Our View: Split up the odd couple — Consider water park and historic site separately

Our View: Split up the odd couple — Consider water park and historic site separately

(Courtesy photo)

Alexandria’s six city councilors and Mayor Allison Silberberg certainly see a wide range of items come before them, ranging from the compelling to the trivial. Council had to consider one of the more bizarre proposals in recent memory last weekend, when the Northern Virginia Regional Parks Authority attempted to couple extending its lease on the Cameron Run Regional Park with its intent to purchase the historic Murray’s Livery house at 517 Prince St. into one action. The question is, why?

The lease between the city and NOVA Parks for Cameron Run, which includes a water park, mini golf course and batting cages, does not expire until 2020, so there is no rush on that front. And Murray’s Livery is a private property, owned by resident Joseph Reeder.

The sale of this property is not even an issue for city council to be involved in, though the city would have to give approval for the house to be opened for public tours and events.

So, there are two different issues — a park and a historic preservation site — that involve different city agencies, dissimilar resident- led boards and commissions and distinct neighborhoods with divergent constituencies.

Linking these two issues makes as much sense as if the Washington Nationals paired a decision to sign fourth outfielder Michael A. Taylor, who is eligible for free agency after the 2020 season, to a long-term contract now with renovations to their spring training facility in Florida.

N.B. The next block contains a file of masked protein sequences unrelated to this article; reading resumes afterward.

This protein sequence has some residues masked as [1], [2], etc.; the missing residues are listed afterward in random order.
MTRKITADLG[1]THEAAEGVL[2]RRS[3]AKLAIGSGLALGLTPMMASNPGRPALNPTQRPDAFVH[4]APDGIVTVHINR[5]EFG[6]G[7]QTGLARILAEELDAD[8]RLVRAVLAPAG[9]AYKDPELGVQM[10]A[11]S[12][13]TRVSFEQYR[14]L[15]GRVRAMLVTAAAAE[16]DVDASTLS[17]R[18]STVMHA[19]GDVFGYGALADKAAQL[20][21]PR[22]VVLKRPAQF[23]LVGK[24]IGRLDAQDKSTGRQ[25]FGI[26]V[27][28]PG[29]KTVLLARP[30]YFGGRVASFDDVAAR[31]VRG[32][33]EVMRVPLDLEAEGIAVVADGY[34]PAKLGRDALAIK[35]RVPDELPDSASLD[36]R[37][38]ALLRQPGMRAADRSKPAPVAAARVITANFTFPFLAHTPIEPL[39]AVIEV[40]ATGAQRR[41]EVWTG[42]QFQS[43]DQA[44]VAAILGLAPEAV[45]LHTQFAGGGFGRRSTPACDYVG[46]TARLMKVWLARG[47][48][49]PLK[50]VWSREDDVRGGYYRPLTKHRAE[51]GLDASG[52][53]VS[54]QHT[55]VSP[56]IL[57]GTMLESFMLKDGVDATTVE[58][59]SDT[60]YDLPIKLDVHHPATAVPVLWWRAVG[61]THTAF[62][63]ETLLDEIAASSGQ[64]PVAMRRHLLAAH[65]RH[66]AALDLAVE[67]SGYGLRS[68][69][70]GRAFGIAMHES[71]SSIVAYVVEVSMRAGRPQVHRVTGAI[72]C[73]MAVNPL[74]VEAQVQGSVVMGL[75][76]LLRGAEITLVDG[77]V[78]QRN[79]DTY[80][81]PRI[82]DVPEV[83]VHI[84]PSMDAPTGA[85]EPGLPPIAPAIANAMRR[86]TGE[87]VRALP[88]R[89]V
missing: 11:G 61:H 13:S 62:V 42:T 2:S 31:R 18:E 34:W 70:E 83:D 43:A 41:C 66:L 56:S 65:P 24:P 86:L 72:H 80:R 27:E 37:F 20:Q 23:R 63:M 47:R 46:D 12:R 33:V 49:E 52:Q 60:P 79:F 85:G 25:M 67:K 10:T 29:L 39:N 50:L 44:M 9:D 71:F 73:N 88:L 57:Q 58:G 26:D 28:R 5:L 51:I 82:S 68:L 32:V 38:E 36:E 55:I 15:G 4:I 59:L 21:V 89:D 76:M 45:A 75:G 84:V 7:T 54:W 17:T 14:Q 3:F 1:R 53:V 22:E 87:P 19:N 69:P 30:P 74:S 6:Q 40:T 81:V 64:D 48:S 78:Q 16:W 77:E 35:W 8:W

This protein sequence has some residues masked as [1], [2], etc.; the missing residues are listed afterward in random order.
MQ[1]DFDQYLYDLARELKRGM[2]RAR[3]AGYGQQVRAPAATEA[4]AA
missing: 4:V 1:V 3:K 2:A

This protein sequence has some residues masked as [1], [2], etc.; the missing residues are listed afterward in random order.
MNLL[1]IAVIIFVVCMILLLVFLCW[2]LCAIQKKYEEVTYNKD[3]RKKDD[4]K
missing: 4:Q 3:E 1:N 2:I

They are completely different decisions. In the case of Taylor, why would the owners agree to a long-term contract extension when so much can change over the next three and a half years? Unless he suddenly becomes a superstar, and the Nationals know they won’t need the funds, they would be irresponsible to make a long-term pledge to Taylor at this point.

So it is with Cameron Run. Before making a long-term commitment — in this case another 20 years — a lengthy process needs to take place. There needs to be public input into whether the current facility is the best use of that land and whether the city wants to continue partnering with NOVA Parks at all.

The decision needs to be a deliberate calculation of whether the city’s return is worth allowing an outside entity to reap the profits from this parkland. And that decision does not have to be made in 2016.

Murray’s Livery is simply a different issue altogether. Like a spring training facility, it involves oversight of a property that the public will be invited to visit, likely for a fee. From the city’s perspective, there is no good reason to link it to the Cameron Run issue.

NOVA Parks certainly had their own motivation for coupling these two issues. They probably wanted assurances that the profit- able water park would be theirs for the long term before assuming control of a likely money-losing historic preservation effort at Murray’s Livery.

Whether that’s true or not, Alexandria would be foolish to artificially link two issues that need separate vetting. Council did the right thing on Saturday when it deferred action on this joint proposal. But the two items should no more be paired this fall than they are now. Decisions on Cameron Run and 517 Prince St. need to be decoupled and considered one at a time.